HOUSE BILL REPORT
This analysis was prepared by non-partisan legislative staff for the use of legislative members in their deliberations. This analysis is not a part of the legislation nor does it constitute a statement of legislative intent.
As Passed House - Amended:
April 5, 2011
Title: An act relating to authorizing implementation of a nonexpiring license for early learning providers.
Brief Description: Authorizing implementation of a nonexpiring license for early learning providers.
Sponsors: Senators Harper, King, McAuliffe, Litzow and Nelson.
Early Learning & Human Services: 3/8/11, 3/22/11 [DPA].
Passed House - Amended: 4/5/11, 94-2.
HOUSE COMMITTEE ON EARLY LEARNING & HUMAN SERVICES
Majority Report: Do pass as amended. Signed by 9 members: Representatives Kagi, Chair; Roberts, Vice Chair; Walsh, Ranking Minority Member; Hope, Assistant Ranking Minority Member; Dickerson, Goodman, Johnson, Orwall and Overstreet.
Staff: Megan Palchak (786-7120).
The Department of Early Learning (DEL) is charged with licensing child care and early learning providers in Washington. According to the DEL, the DEL licenses more than 7,500 child care providers, who care for approximately 180,000 children. The DEL also monitors licensed providers to ensure minimum licensing requirements are met.
In 2010 Engrossed Substitute Senate Bill 6444 directed the DEL to develop a plan to improve child care licensing practices by January 15, 2011. On January 14, 2011, the DEL released its report to the Legislature. The report outlines a 10-year plan to improve licensing. The first item addressed in the plan is implementation of nonexpiring licenses.
Currently, child care providers are issued an initial license for a six-month period until the licensee can demonstrate that they meet specific requirements. Four initial licenses can be issued within a two-year period. Currently, all licensed child care providers are required to reapply for licensure every three years. According to the DEL, "relicensing is a time-consuming process that involves much paperwork for both the licensor and provider, and culminates in a relicensing visit that can last several hours."
According to a 2008 survey administered by the National Association for Regulatory Administration and National Child Care Information and Technical Assistance Center, 12 states utilize the nonexpiring license model. These states include Arkansas, California, Colorado, Georgia, Kansas, Maryland, North Carolina, Nebraska, Oklahoma, South Dakota, Texas, and Wisconsin.
Summary of Amended Bill:
Fully licensed child care providers are no longer required to reapply for licensure through the DEL every three years. Full licenses will remain valid so long as licensees submit the following items on an annual basis:
annual licensing fee;
declaration to the DEL indicating the intent to either continue or cease operating a licensed child care program;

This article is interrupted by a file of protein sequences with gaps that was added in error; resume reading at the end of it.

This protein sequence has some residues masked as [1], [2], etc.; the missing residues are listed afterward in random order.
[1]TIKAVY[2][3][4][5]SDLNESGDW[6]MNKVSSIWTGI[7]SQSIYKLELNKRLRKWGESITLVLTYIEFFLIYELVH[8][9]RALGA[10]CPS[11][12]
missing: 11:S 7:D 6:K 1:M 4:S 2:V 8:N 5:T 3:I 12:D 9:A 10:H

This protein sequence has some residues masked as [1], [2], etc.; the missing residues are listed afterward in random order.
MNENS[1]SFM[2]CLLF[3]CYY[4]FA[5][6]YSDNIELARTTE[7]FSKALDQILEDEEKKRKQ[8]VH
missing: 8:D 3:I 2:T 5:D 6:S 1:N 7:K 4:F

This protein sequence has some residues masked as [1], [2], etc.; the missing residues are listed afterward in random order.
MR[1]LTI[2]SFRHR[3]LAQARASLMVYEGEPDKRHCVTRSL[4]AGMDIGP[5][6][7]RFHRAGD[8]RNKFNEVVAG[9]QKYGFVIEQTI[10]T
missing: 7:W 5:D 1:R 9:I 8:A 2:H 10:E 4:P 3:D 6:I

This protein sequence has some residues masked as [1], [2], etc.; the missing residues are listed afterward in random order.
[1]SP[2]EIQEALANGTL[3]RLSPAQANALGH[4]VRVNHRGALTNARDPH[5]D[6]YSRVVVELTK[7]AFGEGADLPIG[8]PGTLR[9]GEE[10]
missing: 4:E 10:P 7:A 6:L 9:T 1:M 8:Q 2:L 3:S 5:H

declaration of compliance with all licensing rules; and
background check applications (according to the DEL's established schedule).
If the licensee fails to submit the items above, the license will expire and the licensee must submit a new application for licensure. The license renewal process does not apply to nonexpiring licenses.
The DEL is required to consider whether an agency is in good standing before granting a continuation of a full license and when determining the most appropriate approach and process for monitoring visits. An agency in good standing is defined as an agency that does not have:
history of noncompliance related to those complaints or pending from prior monitoring visits; or
other information that when evaluated may result in a finding of noncompliance.
The DEL is authorized to issue a probationary license to an agency that is not in good standing. Before issuing a probationary license, the DEL is required to provide licensees with a written referral to the Child Care Resource and Referral Network or other appropriate resources for technical assistance prior to issuing a probationary license. The DEL, the licensee, and the technical assistance provider are required to meet to develop a plan to correct the areas of noncompliance identified by the DEL within 30 days after the licensee accepts the referral. The DEL may issue a probationary license within 15 working days after the department has sent its referral if: (a) the licensee has provided the DEL with written refusal of the referral, or (b) the licensee has failed to respond in writing to the DEL's referral. The DEL may issue a probationary license after 60 days if the licensee has not corrected the areas of noncompliance in consultation with the technical assistance provider.
Fiscal Note: Available.
Effective Date of Amended Bill: The bill takes effect 90 days after adjournment of the session in which the bill is passed.
Staff Summary of Public Testimony:
(In support) This bill will allow the DEL to make better use of its time. The DEL can focus its efforts on quality improvements, rather than onerous and redundant paperwork. This is a good cost-savings measure. Stakeholders support the amendments that were made to the companion House Bill.
Persons Testifying: Senator Harper, prime sponsor; Amy Blondin, Department of Early Learning; and Lani Todd, Service Employees International Union Local 925.
Persons Signed In To Testify But Not Testifying: None.